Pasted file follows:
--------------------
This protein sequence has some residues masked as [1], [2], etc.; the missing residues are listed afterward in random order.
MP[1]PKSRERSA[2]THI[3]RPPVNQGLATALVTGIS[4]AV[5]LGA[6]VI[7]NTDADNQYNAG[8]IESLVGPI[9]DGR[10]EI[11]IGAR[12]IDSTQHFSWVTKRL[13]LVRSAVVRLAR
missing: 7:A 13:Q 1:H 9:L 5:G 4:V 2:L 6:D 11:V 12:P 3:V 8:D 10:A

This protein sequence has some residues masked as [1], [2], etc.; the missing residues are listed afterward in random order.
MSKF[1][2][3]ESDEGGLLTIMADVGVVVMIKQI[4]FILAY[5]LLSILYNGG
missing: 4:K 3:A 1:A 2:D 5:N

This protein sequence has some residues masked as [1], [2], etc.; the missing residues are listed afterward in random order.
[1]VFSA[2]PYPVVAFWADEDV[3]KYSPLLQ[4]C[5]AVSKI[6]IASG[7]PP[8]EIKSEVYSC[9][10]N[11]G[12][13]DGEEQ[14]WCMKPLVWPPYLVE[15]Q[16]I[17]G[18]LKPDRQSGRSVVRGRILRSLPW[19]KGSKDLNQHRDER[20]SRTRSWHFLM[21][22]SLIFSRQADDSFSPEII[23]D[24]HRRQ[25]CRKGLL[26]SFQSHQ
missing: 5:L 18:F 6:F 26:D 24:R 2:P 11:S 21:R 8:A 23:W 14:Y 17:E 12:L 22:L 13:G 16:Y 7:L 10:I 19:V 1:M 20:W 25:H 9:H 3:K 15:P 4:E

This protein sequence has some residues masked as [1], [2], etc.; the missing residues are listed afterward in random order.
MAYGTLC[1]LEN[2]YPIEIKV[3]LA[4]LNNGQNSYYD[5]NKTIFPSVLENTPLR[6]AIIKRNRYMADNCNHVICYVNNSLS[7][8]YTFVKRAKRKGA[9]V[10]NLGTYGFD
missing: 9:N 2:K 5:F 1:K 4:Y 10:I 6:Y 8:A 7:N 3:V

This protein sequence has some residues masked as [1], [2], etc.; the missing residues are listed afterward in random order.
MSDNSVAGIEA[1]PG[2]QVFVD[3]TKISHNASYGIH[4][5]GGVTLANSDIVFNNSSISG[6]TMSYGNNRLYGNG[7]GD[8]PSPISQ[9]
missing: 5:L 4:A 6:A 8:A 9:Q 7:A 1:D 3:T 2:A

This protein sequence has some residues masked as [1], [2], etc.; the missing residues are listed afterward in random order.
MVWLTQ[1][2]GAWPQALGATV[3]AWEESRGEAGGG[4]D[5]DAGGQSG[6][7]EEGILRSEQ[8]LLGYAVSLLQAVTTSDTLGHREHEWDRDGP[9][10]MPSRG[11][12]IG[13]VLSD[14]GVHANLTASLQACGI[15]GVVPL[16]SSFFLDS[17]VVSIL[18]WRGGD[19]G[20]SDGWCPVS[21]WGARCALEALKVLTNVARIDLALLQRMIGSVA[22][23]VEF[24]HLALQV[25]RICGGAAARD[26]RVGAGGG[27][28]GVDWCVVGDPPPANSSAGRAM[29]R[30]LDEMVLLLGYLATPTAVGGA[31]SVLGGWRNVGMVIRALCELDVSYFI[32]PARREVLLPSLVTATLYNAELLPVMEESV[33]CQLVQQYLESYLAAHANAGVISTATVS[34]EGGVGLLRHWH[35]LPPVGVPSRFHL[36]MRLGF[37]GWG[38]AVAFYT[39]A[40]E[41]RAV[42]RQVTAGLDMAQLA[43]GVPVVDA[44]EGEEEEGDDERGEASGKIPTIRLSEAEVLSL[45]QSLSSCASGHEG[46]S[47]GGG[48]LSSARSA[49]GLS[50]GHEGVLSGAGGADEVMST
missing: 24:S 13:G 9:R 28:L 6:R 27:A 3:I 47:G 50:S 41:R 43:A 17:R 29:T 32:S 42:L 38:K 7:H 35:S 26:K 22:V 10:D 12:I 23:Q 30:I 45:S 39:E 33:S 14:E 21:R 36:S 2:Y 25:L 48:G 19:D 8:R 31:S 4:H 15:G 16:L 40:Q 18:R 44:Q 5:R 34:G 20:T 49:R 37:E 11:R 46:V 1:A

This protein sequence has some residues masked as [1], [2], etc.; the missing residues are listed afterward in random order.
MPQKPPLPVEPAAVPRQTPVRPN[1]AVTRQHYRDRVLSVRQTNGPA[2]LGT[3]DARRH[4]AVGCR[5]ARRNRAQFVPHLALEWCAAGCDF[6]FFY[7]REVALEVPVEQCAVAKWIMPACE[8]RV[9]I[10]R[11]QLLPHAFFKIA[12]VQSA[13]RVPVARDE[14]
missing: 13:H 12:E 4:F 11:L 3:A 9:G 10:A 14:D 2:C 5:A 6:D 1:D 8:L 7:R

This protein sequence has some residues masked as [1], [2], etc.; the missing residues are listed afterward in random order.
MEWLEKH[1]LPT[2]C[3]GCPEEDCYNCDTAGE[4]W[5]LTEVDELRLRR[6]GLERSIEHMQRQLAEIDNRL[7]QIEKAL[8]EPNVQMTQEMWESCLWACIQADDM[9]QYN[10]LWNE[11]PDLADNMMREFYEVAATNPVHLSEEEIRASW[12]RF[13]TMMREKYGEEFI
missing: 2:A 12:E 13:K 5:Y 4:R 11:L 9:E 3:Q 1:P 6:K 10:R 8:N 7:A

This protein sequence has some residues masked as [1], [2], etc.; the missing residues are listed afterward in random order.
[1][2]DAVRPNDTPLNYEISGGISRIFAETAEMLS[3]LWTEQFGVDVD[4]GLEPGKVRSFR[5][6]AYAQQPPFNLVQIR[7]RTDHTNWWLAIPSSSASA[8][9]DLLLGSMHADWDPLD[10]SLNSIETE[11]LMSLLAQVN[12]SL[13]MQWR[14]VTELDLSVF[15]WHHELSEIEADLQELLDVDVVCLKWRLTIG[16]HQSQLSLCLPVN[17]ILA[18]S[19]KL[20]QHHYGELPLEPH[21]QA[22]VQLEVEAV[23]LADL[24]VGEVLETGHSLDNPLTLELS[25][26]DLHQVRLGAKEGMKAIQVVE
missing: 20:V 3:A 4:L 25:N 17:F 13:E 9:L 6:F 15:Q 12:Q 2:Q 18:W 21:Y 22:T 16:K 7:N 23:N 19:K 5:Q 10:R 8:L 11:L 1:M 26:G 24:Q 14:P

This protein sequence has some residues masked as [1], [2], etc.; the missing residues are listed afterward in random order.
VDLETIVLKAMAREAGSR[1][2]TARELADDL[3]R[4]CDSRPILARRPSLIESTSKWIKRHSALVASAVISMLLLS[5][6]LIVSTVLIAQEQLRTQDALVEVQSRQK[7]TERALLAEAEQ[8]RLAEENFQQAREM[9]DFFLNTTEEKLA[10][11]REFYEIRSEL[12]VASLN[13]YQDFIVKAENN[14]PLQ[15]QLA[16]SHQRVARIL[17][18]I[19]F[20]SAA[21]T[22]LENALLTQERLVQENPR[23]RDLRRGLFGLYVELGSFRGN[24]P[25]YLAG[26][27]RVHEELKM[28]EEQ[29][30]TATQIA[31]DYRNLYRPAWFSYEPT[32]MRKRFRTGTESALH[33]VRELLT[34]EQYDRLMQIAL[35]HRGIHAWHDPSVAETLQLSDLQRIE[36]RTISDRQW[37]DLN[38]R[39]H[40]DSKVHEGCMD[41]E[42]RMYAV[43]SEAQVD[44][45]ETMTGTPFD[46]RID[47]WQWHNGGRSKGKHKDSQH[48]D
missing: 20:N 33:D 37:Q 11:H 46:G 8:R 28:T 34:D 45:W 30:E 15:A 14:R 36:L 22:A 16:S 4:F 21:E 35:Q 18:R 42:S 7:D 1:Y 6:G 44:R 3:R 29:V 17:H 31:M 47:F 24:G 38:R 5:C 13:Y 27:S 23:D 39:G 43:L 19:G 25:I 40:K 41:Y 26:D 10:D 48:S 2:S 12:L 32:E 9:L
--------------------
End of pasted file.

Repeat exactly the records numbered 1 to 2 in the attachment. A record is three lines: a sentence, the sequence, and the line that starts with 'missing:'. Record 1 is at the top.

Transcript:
This protein sequence has some residues masked as [1], [2], etc.; the missing residues are listed afterward in random order.
MP[1]PKSRERSA[2]THI[3]RPPVNQGLATALVTGIS[4]AV[5]LGA[6]VI[7]NTDADNQYNAG[8]IESLVGPI[9]DGR[10]EI[11]IGAR[12]IDSTQHFSWVTKRL[13]LVRSAVVRLAR
missing: 7:A 13:Q 1:H 9:L 5:G 4:V 2:L 6:D 11:V 12:P 3:V 8:D 10:A

This protein sequence has some residues masked as [1], [2], etc.; the missing residues are listed afterward in random order.
MSKF[1][2][3]ESDEGGLLTIMADVGVVVMIKQI[4]FILAY[5]LLSILYNGG
missing: 4:K 3:A 1:A 2:D 5:N